Kenneth Grant, in The Magical Revival, explains that this is also the space of Lovecraft’s writing:

H.P. Lovecraft, in one of his tales of terror, alludes to certain entities which have their being "not in the spaces known to us, but between them. They walk calm and primal, of no dimensions, and to us unseen."

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This was also the space that the McKenna brothers, by turning their organic keys, blasted their way into in March of 1971. And in very similar language to that used to describe what Carter beheld after stepping through the first gate (“It is full of those paradoxes, contradictions, and anomalies which have no place in waking life..”), Terence struggles to make sense of what they had witnessed:

Our collective intelligence was not compromised, but what was compromised was the ability of reason to give a coherent account of what was going on, as paradox, coincidence, and general synchronistic strangeness began to increase exponentially. Into the vacuum left by the collapse of reason rushed a staggering array of exotic intuitions about why things were as they were.

Terence McKenna’s thought gets unfortunately pegged to his prediction of the singularity or concrescence that would occur on December 21st of 2012. When this event failed to happen in an obvious and spectacular way (although I think the jury is still out on whether something did begin to ripple into manifestation at that time) his wider perspective has been largely neglected.

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The origins of 2012, though, were at La Chorrera. 2012, in a very real sense, already took place then and there, and the date essentially has become a symbol -- much like the Incarnation of Christ -- of a singular event that could potentially happen at any “point” within or between the space-time continuum.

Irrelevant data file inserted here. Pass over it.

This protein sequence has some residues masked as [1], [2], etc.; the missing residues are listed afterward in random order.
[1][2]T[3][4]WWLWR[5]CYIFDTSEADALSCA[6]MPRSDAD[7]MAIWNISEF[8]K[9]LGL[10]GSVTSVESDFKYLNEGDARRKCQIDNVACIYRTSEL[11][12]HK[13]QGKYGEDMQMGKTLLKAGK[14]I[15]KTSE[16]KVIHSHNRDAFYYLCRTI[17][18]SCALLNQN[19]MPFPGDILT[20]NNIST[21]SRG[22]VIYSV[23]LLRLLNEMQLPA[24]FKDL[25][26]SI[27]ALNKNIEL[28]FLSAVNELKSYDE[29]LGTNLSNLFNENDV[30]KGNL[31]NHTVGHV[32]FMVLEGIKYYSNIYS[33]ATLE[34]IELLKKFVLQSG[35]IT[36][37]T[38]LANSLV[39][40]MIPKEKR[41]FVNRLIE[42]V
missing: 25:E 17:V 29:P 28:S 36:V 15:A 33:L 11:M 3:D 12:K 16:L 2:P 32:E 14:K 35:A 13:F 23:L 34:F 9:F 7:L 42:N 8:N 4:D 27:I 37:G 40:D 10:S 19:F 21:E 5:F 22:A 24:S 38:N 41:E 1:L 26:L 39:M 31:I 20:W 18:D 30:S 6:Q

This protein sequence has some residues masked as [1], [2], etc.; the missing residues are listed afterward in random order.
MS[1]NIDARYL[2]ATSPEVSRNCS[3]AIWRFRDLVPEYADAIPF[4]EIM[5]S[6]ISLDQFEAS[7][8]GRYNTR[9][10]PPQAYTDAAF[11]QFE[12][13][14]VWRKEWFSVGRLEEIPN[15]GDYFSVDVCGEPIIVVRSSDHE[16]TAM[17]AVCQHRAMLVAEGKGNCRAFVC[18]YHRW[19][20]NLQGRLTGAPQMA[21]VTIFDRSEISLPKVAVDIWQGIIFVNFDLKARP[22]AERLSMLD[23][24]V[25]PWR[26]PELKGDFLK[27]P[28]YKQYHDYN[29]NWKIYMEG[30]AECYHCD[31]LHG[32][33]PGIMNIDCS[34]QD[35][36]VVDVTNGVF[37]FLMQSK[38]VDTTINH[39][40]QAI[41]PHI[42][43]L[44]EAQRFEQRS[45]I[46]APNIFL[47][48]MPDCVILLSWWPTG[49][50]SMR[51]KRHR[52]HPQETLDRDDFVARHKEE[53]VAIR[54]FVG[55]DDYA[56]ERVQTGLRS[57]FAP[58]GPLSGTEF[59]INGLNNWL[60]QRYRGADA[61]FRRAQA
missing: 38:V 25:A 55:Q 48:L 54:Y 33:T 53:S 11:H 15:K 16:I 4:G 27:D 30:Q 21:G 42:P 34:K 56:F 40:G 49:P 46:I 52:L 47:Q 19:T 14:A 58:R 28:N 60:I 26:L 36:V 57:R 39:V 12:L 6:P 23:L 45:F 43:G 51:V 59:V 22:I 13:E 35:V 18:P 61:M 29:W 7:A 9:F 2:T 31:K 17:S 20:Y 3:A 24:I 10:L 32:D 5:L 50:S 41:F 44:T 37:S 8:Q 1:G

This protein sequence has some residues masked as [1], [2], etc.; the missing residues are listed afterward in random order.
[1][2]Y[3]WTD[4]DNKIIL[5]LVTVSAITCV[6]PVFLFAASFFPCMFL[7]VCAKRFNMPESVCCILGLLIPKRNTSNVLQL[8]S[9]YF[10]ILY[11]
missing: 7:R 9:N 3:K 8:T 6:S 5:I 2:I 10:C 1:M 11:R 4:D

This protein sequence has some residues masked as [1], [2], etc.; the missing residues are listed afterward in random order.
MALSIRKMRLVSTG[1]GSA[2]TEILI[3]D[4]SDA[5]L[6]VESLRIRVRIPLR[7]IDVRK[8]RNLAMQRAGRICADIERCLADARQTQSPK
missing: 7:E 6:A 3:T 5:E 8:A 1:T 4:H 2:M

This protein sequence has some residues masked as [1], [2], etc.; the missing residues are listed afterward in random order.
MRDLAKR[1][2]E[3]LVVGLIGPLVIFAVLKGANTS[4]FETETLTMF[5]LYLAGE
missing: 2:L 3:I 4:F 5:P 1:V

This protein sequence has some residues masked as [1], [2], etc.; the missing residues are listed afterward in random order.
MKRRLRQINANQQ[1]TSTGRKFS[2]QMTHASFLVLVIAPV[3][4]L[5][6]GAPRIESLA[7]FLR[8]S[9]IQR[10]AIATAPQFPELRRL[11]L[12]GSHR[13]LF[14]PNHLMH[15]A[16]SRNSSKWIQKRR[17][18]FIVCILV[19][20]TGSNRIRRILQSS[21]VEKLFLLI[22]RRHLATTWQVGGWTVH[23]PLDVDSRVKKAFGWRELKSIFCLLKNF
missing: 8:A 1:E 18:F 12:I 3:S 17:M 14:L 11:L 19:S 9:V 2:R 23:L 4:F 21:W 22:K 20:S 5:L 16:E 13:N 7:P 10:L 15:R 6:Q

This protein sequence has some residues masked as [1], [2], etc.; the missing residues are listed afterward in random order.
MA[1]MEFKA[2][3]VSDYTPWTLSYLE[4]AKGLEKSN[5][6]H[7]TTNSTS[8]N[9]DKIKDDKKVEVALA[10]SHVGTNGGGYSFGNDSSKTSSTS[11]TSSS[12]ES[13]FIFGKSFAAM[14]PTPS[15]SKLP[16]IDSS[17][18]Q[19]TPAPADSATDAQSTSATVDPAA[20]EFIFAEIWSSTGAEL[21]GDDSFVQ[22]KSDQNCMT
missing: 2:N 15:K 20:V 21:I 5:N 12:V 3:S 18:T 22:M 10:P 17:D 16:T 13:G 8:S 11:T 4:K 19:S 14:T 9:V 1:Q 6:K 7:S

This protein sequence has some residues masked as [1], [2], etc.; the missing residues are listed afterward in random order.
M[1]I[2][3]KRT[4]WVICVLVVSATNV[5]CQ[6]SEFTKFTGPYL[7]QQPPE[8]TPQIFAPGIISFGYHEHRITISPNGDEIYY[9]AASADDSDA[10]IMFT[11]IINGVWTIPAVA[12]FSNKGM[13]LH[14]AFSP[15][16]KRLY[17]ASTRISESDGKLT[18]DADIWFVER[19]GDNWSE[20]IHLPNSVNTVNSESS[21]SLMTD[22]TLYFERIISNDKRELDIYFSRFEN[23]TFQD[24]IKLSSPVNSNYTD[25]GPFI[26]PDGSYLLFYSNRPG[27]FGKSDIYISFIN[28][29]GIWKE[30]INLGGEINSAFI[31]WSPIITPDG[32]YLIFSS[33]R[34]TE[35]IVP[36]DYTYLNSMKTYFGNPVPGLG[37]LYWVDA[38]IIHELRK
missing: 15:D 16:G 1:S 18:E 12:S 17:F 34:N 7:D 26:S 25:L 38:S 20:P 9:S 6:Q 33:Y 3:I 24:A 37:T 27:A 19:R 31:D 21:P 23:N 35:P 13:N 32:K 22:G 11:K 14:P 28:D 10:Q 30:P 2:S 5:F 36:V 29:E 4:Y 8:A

Werewolves Become Vampires When They Die


And there is the feeling, reading these authors, that the space of the extension is really coterminous with the world itself. Borrowing the terms of A Thousand Plateaus, the becomings that characterize the entire plane of consistency also move between the strata of the fixed and ordered. The plane of consistency -- as well as all of the synonyms that D&G suggest for it, including the Mechanosphere -- is yet another expression for the World Soul.

Furthermore, if we consider the plane of consistency we note that the most disparate of things and signs move upon it: a semiotic fragment rubs shoulders with a chemical interaction, an electron crashes into a language, a black hole captures a genetic message, a crystallization produces a passion, the wasp and the orchid cross a letter...
The plane of consistency knows nothing of differences in level, orders of magnitude, or distances. It knows nothing of the difference between the artificial and the natural. It knows nothing of the distinction between contents and expressions, or that between forms and formed substances; these things exist only by means of and in relation to the strata.

All of this at once reflects and is reflected by the various becomings participated in by the sorcerer roaming in the wild:

Thus packs, or multiplicities, continually transform themselves into each other, cross over into each other.  Werewolves become vampires when they die. This is not surprising, since becoming and multiplicity are the same thing... the Wolf-Man's pack of wolves also becomes a swarm of bees, and a field of anuses, and a collection of small holes and tiny ulcerations (the theme of contagion): all these heterogeneous elements compose "the" multiplicity of symbiosis and becoming.